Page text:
Short Feature Article
with Michael Chilestone
“I see a Hunter and I want it painted black
No camo anymore I want it to turn black …”
(With due acknowledgement and apologies to Keith Richards & Mick Jagger)
Early last year I was looking for something to start, and decided to pick one of the three Revell 1:32 Hunters from my stash. I went for the F6, and initially planned to finish it using the markings from the box as a 56 Sqn machine, which was based at RAF Waterbeach, not too far down the road from where I live now.
Fast forward a few months; I had the model built and ready for painting, but had shelved it for a bit to work on other things (as one does).
A chance conversation at the October meeting of my model club, Milton Keynes SMC, meant that by Scale Model World I was the proud owner of an Xtradecal Hunter sheet (and a couple of Aeromaster ones too), with a number of interesting alternative schemes at my disposal. Eventually I settled on the 111 Sqn example, in the livery of the Black Arrows aerobatic team. I picked this partly because it was different from the usual standard camouflage; partly because the Black Arrows were based at RAF Wattisham in Suffolk, my home county; and partly because achieving an effective-looking overall black scheme was going to be an interesting challenge.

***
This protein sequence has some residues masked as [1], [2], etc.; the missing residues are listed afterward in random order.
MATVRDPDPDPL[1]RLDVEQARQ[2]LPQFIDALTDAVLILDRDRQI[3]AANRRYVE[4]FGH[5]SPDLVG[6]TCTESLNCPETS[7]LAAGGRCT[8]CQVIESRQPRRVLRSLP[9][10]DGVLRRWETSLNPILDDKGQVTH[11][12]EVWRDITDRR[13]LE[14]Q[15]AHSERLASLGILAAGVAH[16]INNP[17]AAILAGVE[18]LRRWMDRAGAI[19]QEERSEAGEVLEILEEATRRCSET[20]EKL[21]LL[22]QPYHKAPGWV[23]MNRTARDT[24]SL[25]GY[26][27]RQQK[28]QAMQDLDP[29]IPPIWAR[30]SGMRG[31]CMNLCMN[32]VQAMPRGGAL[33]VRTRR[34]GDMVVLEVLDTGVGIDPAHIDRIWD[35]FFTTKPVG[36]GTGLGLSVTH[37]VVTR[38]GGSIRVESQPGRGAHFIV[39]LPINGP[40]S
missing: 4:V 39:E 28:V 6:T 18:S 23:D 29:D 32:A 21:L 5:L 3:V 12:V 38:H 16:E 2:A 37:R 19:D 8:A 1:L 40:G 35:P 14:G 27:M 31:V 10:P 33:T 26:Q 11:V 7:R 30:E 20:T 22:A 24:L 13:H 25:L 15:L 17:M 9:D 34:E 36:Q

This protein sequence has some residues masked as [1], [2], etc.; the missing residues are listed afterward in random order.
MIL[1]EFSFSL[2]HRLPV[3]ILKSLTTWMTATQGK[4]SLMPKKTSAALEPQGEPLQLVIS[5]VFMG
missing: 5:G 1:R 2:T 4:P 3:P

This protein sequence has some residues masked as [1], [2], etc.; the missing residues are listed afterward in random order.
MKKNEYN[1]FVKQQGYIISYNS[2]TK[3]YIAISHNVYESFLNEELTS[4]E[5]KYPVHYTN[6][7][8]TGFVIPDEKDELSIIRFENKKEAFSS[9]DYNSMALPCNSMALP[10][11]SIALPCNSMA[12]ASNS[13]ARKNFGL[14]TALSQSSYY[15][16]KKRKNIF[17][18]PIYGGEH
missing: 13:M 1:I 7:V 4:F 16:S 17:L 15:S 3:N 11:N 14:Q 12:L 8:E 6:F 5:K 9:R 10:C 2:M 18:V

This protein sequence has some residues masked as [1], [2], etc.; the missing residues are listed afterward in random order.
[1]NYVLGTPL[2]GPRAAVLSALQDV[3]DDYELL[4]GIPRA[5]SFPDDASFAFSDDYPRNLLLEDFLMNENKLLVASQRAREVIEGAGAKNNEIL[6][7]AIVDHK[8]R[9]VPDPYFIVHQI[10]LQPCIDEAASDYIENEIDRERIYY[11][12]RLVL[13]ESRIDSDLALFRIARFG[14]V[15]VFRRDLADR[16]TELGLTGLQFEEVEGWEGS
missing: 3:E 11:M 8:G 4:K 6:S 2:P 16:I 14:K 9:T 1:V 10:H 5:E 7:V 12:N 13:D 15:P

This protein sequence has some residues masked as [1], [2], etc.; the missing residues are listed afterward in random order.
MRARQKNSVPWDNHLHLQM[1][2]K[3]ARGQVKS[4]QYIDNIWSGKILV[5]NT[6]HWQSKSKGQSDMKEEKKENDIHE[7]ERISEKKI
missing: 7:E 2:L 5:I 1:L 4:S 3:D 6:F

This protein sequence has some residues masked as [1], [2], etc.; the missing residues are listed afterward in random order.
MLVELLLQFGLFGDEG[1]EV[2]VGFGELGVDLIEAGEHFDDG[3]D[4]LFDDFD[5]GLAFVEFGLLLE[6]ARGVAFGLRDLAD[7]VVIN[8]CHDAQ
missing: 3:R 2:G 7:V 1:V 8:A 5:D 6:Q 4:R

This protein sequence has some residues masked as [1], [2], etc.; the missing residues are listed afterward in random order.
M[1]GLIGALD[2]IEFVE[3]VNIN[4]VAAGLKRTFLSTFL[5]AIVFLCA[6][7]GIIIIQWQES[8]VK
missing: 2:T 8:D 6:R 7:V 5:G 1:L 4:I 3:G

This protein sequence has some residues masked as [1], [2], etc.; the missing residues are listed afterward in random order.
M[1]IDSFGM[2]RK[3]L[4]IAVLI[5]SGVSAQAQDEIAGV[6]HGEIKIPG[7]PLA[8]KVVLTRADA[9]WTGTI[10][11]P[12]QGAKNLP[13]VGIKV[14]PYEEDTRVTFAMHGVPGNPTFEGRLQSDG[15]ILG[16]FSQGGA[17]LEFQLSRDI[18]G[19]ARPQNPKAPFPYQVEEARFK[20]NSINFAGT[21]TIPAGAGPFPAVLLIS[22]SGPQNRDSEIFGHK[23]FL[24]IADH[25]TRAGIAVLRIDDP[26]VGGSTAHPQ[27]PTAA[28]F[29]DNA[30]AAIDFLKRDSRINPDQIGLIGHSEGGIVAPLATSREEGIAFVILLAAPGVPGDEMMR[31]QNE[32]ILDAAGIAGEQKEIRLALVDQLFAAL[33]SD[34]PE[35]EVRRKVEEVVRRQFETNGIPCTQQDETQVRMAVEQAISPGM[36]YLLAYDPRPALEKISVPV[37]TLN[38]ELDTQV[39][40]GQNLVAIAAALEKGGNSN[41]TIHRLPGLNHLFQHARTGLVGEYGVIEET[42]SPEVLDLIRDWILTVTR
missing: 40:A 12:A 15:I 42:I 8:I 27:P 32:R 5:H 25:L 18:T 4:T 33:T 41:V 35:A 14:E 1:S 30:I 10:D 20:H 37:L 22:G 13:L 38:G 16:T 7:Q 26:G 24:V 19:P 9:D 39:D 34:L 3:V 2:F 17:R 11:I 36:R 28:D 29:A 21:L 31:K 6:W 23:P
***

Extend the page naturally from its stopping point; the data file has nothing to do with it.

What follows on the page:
I won’t go into details of the build, as there are already several fine models built from this kit or its stablemate, the FGA9, on SMN. Suffice to say I had no real issues, although the seam between the main fuselage and the nose section did give me some trouble.
I used a True Details cockpit, but given that it is overall matt black (I used Tamiya XF-69, NATO Black, which is actually a very dark grey) as a basic colour, I did wonder if it was actually a significant improvement on the kit cockpit – it was certainly more work to fit it! I also had to modify the Martin-Baker Mk 2H seat supplied in the detail set, as the F6 used the Mk 3H seat at the time. This was simply a matter of removing the leg guards from the sides of the seat pan.
I decided to leave the wing pylons and tanks off: photos show these aircraft were often flown with empty pylons, but there are photos showing a “clean” wing as well. So a little extra filling was needed here, as I’d already drilled the holes for the pylons when I was still intending to do a standard machine.